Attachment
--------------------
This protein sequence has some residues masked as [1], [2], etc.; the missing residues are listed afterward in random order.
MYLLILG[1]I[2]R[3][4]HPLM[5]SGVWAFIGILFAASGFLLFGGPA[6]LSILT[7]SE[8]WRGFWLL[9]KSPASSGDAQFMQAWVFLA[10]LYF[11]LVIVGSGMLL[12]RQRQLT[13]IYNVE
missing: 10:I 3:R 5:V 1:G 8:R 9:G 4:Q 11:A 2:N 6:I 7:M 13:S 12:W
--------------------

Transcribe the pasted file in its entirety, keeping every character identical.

This protein sequence has some residues masked as [1], [2], etc.; the missing residues are listed afterward in random order.
MYLLILG[1]I[2]R[3][4]HPLM[5]SGVWAFIGILFAASGFLLFGGPA[6]LSILT[7]SE[8]WRGFWLL[9]KSPASSGDAQFMQAWVFLA[10]LYF[11]LVIVGSGMLL[12]RQRQLT[13]IYNVE
missing: 10:I 3:R 5:V 1:G 8:R 9:G 4:Q 11:A 2:N 6:I 7:M 13:S 12:W